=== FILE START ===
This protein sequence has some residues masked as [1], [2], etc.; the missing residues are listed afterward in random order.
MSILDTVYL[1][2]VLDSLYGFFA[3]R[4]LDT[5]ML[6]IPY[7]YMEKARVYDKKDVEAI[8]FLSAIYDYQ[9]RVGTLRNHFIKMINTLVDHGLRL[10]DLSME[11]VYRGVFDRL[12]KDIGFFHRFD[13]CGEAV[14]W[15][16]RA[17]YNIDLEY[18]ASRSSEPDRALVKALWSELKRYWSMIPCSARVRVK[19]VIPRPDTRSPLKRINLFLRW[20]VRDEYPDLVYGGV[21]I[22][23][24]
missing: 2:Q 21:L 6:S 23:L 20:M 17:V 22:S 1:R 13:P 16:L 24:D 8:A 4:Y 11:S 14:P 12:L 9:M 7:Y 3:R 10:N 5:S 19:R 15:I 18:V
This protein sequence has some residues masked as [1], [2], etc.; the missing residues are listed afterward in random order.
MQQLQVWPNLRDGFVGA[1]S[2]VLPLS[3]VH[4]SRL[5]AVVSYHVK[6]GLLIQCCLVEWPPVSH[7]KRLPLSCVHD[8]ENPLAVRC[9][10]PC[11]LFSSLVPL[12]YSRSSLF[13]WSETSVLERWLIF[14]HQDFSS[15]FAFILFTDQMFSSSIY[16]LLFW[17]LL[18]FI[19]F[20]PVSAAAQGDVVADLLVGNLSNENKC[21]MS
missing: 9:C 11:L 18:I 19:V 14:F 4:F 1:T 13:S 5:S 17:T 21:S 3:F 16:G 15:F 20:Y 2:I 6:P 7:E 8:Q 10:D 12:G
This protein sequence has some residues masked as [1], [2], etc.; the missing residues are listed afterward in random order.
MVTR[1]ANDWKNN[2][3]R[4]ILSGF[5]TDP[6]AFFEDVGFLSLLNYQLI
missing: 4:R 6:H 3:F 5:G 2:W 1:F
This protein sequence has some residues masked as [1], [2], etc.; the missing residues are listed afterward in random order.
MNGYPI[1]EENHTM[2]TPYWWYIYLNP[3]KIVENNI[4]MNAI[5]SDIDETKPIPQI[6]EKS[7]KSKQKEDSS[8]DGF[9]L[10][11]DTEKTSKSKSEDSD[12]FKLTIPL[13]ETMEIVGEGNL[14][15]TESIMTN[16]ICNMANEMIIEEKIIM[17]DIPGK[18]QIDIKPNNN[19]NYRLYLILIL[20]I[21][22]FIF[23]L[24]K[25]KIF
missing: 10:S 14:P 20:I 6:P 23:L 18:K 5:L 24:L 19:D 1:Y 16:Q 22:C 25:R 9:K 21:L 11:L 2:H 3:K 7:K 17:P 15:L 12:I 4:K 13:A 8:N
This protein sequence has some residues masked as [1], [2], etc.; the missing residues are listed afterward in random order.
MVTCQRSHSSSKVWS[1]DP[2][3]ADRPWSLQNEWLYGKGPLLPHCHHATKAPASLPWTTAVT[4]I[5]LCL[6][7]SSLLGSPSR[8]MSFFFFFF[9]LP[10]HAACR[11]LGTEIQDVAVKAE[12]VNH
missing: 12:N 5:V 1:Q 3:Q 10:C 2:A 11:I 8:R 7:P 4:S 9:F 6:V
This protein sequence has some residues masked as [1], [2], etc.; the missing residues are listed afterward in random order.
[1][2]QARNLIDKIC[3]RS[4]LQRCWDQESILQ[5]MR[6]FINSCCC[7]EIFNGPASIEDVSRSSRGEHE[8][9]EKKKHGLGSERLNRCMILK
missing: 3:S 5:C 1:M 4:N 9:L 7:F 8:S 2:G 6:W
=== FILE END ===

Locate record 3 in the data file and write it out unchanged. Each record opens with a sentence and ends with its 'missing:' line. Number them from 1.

This protein sequence has some residues masked as [1], [2], etc.; the missing residues are listed afterward in random order.
MVTR[1]ANDWKNN[2][3]R[4]ILSGF[5]TDP[6]AFFEDVGFLSLLNYQLI
missing: 4:R 6:H 3:F 5:G 2:W 1:F